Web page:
Bountiful couple sells music collection to help Swaziland orphans
Friday , July 18, 2014 - 8:55 AM
Paul and Jenna Murphy pose for a photo surrounded by thousands of CDs and LPs along with hundreds...
BOUNTIFUL -- Paul and Jenna Murphy always knew there was magic in music just by the sound.
But now, they believe their music collection literally can open the door to their being able to fulfill their spiritual needs and to serve a large population of orphans across the globe in the tiny African country of Swaziland.
Tonight, the couple plans to sell their enormous selection of vinyl records, compact discs, posters, books and music memorabilia in their effort to help the orphans.
"My husband and I are hoping to get to know people and get back to what’s important,“ said Jenna Murphy. And she said she already knows the material world is not what life is all about.
"We are hoping to spend time with them and bless them in some way,” she said. “Often we believe as Americans we are going to fix them.”
But she admits that she’s hoping the children of Swaziland will “fix” her and her husband.
“We have such a materialistic view in the U.S.,” she said.
The Murphys are members of a church that has a particular concern for tiny Swaziland, where most children have no parents.
Two years ago, K2 the Church and Children’s Hope Chest began working together to provide for orphans at a care point in Ekudzeni. They have provided food, built a well and latrines and are continuing to send humanitarian and medical teams.
The Murphys will be going with 14 other members from K2 the Church and the Risen Life Church to Ekudzeni from Sept. 13 to 26.
Because of the AIDS epidemic in Swaziland, a majority of the children became orphans. They often lack food, clean water and medical care.
Swaziland has many times been deemed as the area of the world most affected by AIDS, said Sally Townsend, a member of K2 the Church, where the Murphys attend. Almost the entire generation of 30- to 50-year-olds has been wiped out by the epidemic, Townsend said.
“If nothing was done, the entire population (of 30- to 50-year-olds) would have been wiped out in seven years,” Townsend said.
Townsend said she and another member of the church both shared a passion for that country that spread to the rest of the church.
“My husband and I started raising money for education and solutions,” she said, noting efforts to help teach the people of Swaziland trades that allow them to earn sustainable wages.
But at the heart of their efforts have been serving a care point where children go six days a week for a hot meal and activities. She said often children walk a half-dozen miles just to participate in the program, which has grown in the last few years to where about 250 children rely on the effort.
“In some communities, adults were led to try to feed the children however they could,” Townsend said. “These are places where adults are willing to volunteer. They see this as a community.”
Townsend also encourages anyone she can to sponsor a child who visits the care point by paying for his or her food and supplies.
For $38 a month, people may sponsor a child, which includes the opportunity to correspond with that child.
“We truly have found that the relationship side means far more to the children than anything tangible,” Townsend said.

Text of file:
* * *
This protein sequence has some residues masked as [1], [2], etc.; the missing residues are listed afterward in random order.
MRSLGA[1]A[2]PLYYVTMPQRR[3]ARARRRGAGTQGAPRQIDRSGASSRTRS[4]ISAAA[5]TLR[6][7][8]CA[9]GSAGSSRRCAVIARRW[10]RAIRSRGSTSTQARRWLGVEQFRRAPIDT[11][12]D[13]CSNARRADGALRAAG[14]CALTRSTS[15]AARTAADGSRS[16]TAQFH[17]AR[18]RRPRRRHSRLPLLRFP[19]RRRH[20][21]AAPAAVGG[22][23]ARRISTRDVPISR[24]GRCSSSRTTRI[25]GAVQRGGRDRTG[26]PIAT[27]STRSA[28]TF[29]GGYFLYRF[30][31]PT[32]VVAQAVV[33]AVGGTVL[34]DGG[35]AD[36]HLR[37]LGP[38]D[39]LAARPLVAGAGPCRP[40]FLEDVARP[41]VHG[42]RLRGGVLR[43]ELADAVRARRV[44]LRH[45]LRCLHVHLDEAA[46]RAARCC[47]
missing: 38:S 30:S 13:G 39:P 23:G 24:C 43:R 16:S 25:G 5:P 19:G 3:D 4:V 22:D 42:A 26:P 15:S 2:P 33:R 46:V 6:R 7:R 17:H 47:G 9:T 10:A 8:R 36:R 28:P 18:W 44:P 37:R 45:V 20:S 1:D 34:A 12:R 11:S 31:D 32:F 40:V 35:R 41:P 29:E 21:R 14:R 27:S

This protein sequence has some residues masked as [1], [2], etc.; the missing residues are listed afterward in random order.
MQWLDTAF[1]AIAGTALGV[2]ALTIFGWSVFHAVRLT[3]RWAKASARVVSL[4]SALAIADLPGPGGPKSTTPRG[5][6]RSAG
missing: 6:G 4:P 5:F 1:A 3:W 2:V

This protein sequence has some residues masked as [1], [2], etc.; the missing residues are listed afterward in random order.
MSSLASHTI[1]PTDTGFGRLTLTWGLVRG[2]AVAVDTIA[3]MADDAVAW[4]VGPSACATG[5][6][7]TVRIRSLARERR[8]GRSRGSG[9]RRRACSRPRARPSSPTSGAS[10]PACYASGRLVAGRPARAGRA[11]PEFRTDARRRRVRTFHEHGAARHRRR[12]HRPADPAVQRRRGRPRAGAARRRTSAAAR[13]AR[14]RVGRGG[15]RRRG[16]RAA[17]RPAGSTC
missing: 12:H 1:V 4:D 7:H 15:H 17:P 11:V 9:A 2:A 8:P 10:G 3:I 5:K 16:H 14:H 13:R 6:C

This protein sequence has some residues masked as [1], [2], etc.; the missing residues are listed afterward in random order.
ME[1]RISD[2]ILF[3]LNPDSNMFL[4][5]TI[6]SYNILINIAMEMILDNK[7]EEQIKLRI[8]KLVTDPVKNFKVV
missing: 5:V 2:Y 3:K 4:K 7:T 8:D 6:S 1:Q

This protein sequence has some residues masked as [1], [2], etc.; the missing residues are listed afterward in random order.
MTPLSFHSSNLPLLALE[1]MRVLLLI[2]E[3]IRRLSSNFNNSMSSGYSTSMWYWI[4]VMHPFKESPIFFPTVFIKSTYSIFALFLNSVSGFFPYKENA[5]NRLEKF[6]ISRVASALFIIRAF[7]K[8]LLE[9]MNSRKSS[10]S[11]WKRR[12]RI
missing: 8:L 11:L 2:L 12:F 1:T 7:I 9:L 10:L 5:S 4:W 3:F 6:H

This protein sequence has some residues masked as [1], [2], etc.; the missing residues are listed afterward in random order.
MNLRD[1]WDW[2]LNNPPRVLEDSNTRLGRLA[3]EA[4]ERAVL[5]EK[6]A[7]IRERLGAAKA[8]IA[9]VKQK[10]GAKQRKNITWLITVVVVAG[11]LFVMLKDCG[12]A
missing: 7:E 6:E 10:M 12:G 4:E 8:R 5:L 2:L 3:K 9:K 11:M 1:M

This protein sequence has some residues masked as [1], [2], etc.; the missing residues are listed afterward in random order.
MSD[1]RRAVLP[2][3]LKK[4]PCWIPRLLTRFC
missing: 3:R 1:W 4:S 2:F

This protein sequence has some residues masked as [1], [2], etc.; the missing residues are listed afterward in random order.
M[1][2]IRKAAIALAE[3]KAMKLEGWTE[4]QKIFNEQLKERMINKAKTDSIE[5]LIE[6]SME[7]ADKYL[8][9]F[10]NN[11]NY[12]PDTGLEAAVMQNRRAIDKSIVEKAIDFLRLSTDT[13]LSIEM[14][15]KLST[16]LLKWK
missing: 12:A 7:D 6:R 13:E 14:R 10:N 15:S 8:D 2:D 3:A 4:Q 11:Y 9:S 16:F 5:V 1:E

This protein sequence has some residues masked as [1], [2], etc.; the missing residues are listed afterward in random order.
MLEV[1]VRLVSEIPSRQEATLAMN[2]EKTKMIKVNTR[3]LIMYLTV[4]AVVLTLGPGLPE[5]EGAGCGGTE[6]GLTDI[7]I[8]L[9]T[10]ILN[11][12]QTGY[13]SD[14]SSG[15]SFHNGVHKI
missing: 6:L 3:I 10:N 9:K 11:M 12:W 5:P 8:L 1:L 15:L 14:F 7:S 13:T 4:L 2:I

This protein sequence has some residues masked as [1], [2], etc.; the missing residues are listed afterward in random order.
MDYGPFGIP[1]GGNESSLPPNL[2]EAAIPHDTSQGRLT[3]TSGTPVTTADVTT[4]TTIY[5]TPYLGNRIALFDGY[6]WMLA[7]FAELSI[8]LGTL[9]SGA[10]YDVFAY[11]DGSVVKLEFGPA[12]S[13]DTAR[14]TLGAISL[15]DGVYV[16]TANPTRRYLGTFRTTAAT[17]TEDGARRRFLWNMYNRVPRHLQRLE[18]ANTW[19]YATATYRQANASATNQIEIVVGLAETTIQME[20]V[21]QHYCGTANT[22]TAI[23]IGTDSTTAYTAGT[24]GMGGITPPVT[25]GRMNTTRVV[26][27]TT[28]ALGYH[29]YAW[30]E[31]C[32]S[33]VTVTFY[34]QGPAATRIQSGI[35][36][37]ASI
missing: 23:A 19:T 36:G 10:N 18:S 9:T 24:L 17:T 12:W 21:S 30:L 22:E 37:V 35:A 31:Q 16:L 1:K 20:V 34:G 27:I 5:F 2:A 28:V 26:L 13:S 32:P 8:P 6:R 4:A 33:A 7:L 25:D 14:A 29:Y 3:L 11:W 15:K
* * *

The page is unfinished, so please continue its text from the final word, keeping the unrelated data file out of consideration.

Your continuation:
And the Murphys spoke of reaching much of the same conclusion in their efforts to serve the Swaziland children.
Speaking of materialism, when the Murphys looked around at their own home, they found much abundance that could help fund their trip.
Others in their church sold homemade salsa, some mowed lawns and others made handcrafts in order to pay their way to serve an orphan care center in Swaziland.
The Bountiful couple looked around their house and focused on their enormous collection of vinyl records, compact discs, posters, books and music memorabilia they could sell.
“We owned Imagine Music for five years in Bountiful and I’ve been collecting anything related to music for more than 40 years,” said Paul Murphy. “We have also served in third-world countries before and realize stuff doesn’t matter, people do.”
To help pay for the trip and materials, the Murphys will be selling thousands of CDs, records, posters, books and magazines, plus a Gilligan’s Island pinball machine and an antique juke box.
The “Sound Cause” Fundraiser will be held at 6:30 p.m. tonight at their home at 1498 Maple Hills Drive, Bountiful. The evening will include live music from local artists.
“We have both been on humanitarian trips before and have learned that people who have very little have a lot to teach us,” said Jenna Murphy. “We may be going to help them but we are confident we will learn many valuable lessons to share with our friends here in Utah.”
For those uninterested in purchasing music items, tax deductible donations may be made at www.k2thechurch.com/give-financially/. The couple asks anyone who donates to include a message that the gift is to support Paul and Jenna Murphy. Donations may also be sent by mail to K2 The Church, PO Box 521138, Salt Lake City, UT 84152-1138.
A blog has been created to post information and photos from past trips and will have daily updates during the upcoming trip. The blog is at http://k2swaziland.wordpress.com/.
More information about sponsoring a child in Swaziland may be obtained by calling K2 the Church at 801-486-2240.
You may reach JaNae Francis at 801-625-4228. Follow her on Twitter at JaNaeFrancisSE. Like her Facebook page at https://www.facebook.com/SEJaNaeFrancis.STORY:201407190019Bountiful couple sells music collection to help Swaziland orphans /Faith/2014/07/19/A-sound-cause-Bountiful-couple-selling-off-music-collection-to-help-orphans-in-Swaziland.html-1